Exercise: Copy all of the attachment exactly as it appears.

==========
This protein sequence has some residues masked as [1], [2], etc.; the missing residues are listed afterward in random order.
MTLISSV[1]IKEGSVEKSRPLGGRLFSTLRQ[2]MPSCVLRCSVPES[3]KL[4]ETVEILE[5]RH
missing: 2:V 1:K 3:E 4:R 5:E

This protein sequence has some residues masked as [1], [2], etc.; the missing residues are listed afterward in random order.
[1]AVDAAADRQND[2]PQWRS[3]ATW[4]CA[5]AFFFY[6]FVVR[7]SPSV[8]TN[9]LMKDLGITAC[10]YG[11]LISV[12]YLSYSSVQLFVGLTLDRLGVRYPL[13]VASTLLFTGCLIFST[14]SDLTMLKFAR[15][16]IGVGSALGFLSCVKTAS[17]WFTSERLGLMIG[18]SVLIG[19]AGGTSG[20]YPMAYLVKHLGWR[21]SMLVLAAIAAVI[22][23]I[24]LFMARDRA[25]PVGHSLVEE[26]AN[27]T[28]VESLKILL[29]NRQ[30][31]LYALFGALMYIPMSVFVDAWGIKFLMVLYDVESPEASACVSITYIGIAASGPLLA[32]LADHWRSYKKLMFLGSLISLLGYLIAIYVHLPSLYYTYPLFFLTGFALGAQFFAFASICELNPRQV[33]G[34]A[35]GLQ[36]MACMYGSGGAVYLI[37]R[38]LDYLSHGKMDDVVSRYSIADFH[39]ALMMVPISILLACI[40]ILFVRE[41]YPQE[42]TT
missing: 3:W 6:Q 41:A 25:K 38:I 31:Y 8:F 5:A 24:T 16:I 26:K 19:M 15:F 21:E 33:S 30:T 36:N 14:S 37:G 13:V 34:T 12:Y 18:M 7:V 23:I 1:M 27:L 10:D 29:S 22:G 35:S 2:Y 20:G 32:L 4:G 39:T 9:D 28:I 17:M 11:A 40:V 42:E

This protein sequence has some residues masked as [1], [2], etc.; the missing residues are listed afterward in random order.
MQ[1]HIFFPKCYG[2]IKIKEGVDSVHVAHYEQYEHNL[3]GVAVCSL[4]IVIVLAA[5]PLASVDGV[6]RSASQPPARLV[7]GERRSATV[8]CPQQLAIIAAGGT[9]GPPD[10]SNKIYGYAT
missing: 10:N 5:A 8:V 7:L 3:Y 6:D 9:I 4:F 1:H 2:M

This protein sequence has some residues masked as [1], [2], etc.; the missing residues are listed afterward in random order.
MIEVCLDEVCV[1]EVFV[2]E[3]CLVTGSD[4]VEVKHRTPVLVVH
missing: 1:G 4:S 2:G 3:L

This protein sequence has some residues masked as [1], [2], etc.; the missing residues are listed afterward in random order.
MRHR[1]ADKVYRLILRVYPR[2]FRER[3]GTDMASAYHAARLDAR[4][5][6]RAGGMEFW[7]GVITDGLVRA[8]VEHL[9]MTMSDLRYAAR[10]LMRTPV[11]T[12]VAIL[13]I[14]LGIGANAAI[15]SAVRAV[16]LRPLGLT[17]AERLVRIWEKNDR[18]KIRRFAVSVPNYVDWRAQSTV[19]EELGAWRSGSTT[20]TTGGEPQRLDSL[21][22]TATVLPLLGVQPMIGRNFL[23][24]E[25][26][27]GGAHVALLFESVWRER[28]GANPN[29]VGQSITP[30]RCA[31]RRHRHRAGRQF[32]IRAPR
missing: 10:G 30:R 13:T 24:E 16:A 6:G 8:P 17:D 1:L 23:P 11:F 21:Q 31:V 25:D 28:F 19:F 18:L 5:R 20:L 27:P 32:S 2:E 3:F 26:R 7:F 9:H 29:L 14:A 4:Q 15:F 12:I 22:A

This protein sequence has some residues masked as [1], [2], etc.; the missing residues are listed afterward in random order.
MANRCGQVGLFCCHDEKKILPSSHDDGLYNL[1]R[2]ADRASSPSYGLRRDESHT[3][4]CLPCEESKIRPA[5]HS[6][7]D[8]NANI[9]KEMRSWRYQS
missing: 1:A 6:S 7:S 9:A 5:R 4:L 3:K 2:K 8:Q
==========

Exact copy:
This protein sequence has some residues masked as [1], [2], etc.; the missing residues are listed afterward in random order.
MTLISSV[1]IKEGSVEKSRPLGGRLFSTLRQ[2]MPSCVLRCSVPES[3]KL[4]ETVEILE[5]RH
missing: 2:V 1:K 3:E 4:R 5:E

This protein sequence has some residues masked as [1], [2], etc.; the missing residues are listed afterward in random order.
[1]AVDAAADRQND[2]PQWRS[3]ATW[4]CA[5]AFFFY[6]FVVR[7]SPSV[8]TN[9]LMKDLGITAC[10]YG[11]LISV[12]YLSYSSVQLFVGLTLDRLGVRYPL[13]VASTLLFTGCLIFST[14]SDLTMLKFAR[15][16]IGVGSALGFLSCVKTAS[17]WFTSERLGLMIG[18]SVLIG[19]AGGTSG[20]YPMAYLVKHLGWR[21]SMLVLAAIAAVI[22][23]I[24]LFMARDRA[25]PVGHSLVEE[26]AN[27]T[28]VESLKILL[29]NRQ[30][31]LYALFGALMYIPMSVFVDAWGIKFLMVLYDVESPEASACVSITYIGIAASGPLLA[32]LADHWRSYKKLMFLGSLISLLGYLIAIYVHLPSLYYTYPLFFLTGFALGAQFFAFASICELNPRQV[33]G[34]A[35]GLQ[36]MACMYGSGGAVYLI[37]R[38]LDYLSHGKMDDVVSRYSIADFH[39]ALMMVPISILLACI[40]ILFVRE[41]YPQE[42]TT
missing: 3:W 6:Q 41:A 25:K 38:I 31:Y 8:F 5:A 24:T 16:I 26:K 19:M 15:F 21:E 33:S 30:T 36:N 14:S 37:G 13:V 34:T 12:Y 18:M 7:V 23:I 1:M 27:L 10:D 29:S 22:G 35:S 2:Y 20:G 32:L 4:G 39:T 9:D 28:I 17:M 11:A 40:V 42:E

This protein sequence has some residues masked as [1], [2], etc.; the missing residues are listed afterward in random order.
MQ[1]HIFFPKCYG[2]IKIKEGVDSVHVAHYEQYEHNL[3]GVAVCSL[4]IVIVLAA[5]PLASVDGV[6]RSASQPPARLV[7]GERRSATV[8]CPQQLAIIAAGGT[9]GPPD[10]SNKIYGYAT
missing: 10:N 5:A 8:V 7:L 3:Y 6:D 9:I 4:F 1:H 2:M

This protein sequence has some residues masked as [1], [2], etc.; the missing residues are listed afterward in random order.
MIEVCLDEVCV[1]EVFV[2]E[3]CLVTGSD[4]VEVKHRTPVLVVH
missing: 1:G 4:S 2:G 3:L

This protein sequence has some residues masked as [1], [2], etc.; the missing residues are listed afterward in random order.
MRHR[1]ADKVYRLILRVYPR[2]FRER[3]GTDMASAYHAARLDAR[4][5][6]RAGGMEFW[7]GVITDGLVRA[8]VEHL[9]MTMSDLRYAAR[10]LMRTPV[11]T[12]VAIL[13]I[14]LGIGANAAI[15]SAVRAV[16]LRPLGLT[17]AERLVRIWEKNDR[18]KIRRFAVSVPNYVDWRAQSTV[19]EELGAWRSGSTT[20]TTGGEPQRLDSL[21][22]TATVLPLLGVQPMIGRNFL[23][24]E[25][26][27]GGAHVALLFESVWRER[28]GANPN[29]VGQSITP[30]RCA[31]RRHRHRAGRQF[32]IRAPR
missing: 10:G 30:R 13:T 24:E 16:A 6:G 8:P 17:D 1:L 23:P 11:F 21:Q 31:V 25:D 28:F 19:F 18:L 5:R 20:L 27:P 32:S 2:E 3:F 26:R 7:F 9:H 29:L 14:A 4:Q 15:F 12:I 22:A

This protein sequence has some residues masked as [1], [2], etc.; the missing residues are listed afterward in random order.
MANRCGQVGLFCCHDEKKILPSSHDDGLYNL[1]R[2]ADRASSPSYGLRRDESHT[3][4]CLPCEESKIRPA[5]HS[6][7]D[8]NANI[9]KEMRSWRYQS
missing: 1:A 6:S 7:S 9:A 5:R 4:L 3:K 2:K 8:Q